It's important to note that although GCTA fits a model with random effects, it purports to estimate the heritability of more realistic genetic architectures with some other (e.g., sparse) distribution of effect sizes (see Lee and Chow paper at bottom of this post). The authors of this PNAS paper seem to take the random effects assumption more seriously than the GCTA originators themselves. The latter fully expected a saturation effect once enough SNPs are used; the former seem to think it violates the fundamental nature of the model. Indeed, AFAICT, the toy models in the PNAS simulations assume all 50k SNPs affect the trait, and they run simulations where only 5k at a time are included in the computation. This is likely the opposite of the real world situation, in which a relatively small number (e.g., ~10k SNPs) affect the trait, and by using a decent array with > 200k SNPs one already obtains sensitivity to the small subset.

One can easily show that genetic architectures of complex traits tend to be sparse: most of the heritability is accounted for by a small subset of alleles. (Here "small" means a small fraction of ~ millions of SNPs: e.g., 10k SNPs.) See section 3.2 of On the genetic architecture of intelligence and other quantitative traits for an explanation of how to roughly estimate the sparsity using genetic Hamming distances. In our work on Compressed Sensing applied to genomics, we showed that much of the heritability for many complex traits can be recovered if sample sizes of order millions are available for analysis. Once these large data sets are available, this entire debate about missing heritability and GCTA heritability estimates will recede in importance. (See talk and slides here.)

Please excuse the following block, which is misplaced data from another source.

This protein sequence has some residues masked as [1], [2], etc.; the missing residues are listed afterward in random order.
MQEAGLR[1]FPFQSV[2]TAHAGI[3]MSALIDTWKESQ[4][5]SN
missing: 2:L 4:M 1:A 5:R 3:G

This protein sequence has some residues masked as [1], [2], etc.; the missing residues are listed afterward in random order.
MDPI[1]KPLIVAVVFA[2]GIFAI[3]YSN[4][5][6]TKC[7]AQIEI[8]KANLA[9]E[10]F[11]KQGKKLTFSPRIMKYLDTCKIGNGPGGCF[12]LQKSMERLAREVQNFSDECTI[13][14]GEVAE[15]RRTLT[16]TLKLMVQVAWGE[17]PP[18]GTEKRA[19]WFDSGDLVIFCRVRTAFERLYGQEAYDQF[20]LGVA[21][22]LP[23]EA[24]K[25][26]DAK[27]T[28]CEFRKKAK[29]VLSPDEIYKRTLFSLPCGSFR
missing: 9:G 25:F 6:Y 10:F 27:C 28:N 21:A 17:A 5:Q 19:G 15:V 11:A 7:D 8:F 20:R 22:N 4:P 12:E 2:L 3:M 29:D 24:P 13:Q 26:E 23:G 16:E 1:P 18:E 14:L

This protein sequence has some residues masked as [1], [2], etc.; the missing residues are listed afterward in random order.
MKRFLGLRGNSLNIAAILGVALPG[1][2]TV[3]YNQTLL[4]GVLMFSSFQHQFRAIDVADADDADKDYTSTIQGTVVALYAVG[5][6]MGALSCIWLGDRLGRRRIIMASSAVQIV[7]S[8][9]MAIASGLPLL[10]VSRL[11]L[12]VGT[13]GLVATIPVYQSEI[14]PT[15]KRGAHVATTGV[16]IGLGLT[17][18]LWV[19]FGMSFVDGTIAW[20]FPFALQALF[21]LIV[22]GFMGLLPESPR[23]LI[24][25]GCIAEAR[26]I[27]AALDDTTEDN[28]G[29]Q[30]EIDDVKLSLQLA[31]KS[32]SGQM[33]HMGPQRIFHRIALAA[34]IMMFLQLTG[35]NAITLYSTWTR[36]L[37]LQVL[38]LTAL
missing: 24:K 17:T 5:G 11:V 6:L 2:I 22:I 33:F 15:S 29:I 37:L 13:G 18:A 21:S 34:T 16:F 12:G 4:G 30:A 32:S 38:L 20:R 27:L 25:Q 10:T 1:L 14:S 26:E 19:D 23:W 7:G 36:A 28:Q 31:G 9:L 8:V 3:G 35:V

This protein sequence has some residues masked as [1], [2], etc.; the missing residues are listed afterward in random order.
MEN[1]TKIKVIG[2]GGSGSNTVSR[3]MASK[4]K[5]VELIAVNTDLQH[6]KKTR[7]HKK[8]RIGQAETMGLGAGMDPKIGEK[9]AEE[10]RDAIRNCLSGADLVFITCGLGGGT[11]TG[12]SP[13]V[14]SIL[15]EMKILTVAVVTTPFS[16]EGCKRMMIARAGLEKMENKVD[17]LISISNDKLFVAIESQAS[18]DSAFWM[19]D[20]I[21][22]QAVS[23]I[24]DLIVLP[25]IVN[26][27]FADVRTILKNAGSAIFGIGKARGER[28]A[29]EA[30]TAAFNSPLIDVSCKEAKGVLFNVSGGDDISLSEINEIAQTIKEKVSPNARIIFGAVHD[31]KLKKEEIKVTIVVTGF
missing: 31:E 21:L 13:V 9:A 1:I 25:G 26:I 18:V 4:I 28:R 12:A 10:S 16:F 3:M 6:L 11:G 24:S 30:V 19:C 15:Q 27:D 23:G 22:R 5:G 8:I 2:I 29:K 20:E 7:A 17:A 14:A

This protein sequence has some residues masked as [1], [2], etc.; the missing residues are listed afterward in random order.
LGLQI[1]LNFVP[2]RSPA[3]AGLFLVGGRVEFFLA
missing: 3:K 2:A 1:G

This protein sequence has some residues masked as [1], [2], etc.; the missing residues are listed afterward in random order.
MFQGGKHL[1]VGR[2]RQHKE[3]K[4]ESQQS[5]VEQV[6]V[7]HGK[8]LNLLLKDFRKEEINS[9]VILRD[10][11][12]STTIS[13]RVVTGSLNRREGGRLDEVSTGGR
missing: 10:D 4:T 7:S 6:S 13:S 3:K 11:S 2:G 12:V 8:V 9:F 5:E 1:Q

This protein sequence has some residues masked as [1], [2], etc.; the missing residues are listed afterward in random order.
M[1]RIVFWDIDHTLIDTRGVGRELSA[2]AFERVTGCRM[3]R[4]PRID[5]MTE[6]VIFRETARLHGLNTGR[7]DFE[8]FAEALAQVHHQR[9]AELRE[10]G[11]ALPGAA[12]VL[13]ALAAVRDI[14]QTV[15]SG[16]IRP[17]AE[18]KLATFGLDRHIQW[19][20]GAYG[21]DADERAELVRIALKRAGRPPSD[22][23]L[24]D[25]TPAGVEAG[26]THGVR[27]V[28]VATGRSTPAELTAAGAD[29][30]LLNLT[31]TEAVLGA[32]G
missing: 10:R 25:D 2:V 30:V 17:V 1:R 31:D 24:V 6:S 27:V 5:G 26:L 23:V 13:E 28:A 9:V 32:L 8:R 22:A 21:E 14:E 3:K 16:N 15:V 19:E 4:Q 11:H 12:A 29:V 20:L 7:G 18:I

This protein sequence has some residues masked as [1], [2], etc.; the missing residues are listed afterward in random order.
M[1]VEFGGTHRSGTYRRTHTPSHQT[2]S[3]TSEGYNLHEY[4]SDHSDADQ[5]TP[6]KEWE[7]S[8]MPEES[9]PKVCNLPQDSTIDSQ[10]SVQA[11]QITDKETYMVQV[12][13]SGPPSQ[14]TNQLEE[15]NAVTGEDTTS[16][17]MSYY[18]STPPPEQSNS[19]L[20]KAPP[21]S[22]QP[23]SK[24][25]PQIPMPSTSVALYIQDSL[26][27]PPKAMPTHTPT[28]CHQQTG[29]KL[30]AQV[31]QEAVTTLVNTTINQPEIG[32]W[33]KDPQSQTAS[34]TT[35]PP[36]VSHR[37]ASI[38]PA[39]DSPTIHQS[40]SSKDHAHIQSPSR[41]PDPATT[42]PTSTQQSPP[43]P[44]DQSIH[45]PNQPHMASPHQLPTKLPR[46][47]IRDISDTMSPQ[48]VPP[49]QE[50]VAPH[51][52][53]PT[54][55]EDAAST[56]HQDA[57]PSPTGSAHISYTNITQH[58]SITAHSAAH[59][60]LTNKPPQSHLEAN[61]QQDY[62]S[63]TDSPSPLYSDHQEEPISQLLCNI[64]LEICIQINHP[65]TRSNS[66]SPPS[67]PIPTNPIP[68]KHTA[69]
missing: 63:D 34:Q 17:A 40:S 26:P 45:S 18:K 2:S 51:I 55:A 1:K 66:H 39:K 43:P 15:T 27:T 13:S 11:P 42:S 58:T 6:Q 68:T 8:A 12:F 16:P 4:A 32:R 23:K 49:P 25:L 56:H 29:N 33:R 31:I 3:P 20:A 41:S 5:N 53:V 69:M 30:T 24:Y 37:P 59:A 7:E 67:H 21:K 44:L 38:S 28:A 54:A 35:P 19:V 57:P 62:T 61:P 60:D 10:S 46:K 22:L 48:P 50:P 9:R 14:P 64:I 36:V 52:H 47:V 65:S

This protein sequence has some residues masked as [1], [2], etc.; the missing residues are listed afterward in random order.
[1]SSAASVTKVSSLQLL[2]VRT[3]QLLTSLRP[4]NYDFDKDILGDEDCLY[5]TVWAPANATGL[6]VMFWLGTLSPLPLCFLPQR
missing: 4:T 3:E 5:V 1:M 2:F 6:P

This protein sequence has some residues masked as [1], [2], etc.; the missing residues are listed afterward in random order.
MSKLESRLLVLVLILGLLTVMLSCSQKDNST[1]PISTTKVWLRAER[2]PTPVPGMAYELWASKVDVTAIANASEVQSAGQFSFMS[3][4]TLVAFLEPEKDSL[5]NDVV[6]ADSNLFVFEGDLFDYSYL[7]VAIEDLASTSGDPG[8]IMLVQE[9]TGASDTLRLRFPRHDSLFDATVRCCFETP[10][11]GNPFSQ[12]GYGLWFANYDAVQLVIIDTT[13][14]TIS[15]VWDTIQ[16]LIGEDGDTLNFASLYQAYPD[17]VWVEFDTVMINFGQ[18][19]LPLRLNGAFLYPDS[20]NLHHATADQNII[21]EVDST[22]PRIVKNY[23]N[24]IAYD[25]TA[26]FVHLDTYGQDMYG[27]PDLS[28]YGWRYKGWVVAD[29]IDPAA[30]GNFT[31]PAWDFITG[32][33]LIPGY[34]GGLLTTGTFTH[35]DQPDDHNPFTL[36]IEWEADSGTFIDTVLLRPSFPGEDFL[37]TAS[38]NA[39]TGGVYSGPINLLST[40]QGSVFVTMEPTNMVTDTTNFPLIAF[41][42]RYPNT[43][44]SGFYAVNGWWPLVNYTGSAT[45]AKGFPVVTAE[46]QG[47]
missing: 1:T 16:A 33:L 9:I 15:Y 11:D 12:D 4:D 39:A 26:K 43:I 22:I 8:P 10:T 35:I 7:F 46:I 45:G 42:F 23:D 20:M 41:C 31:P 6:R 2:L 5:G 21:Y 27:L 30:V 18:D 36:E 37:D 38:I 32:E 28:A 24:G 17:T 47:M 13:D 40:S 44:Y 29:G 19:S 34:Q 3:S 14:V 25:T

For more discussion, see Why does GCTA work?
This paper, by two of my collaborators, examines the validity of a recently introduced technique called GCTA (Genome-wide Complex Trait Analysis). GCTA allows an estimation of heritability due to common SNPs using relatively small sample sizes (e.g., a few thousand genotype-phenotype pairs). The new method is independent of, but delivers results consistent with, "classical" methods such as twin and adoption studies. To oversimplify, it examines pairs of unrelated individuals and computes the correlation between pairwise phenotype similarity and genotype similarity (relatedness). It has been applied to height, intelligence, and many medical and psychiatric conditions.

When the original GCTA paper (Common SNPs explain a large proportion of the heritability for human height) appeared in Nature Genetics it stimulated quite a lot of attention. But I was always uncertain of the theoretical justification for the technique -- what are the necessary conditions for it to work? What are conservative error estimates for the derived heritability? My impression, from talking to some of the authors, is that they had a mainly empirical view of these questions. The paper below elaborates significantly on the theory behind GCTA. 
Conditions for the validity of SNP-based heritability estimation

James J Lee, Carson C Chow
doi: 10.1101/003160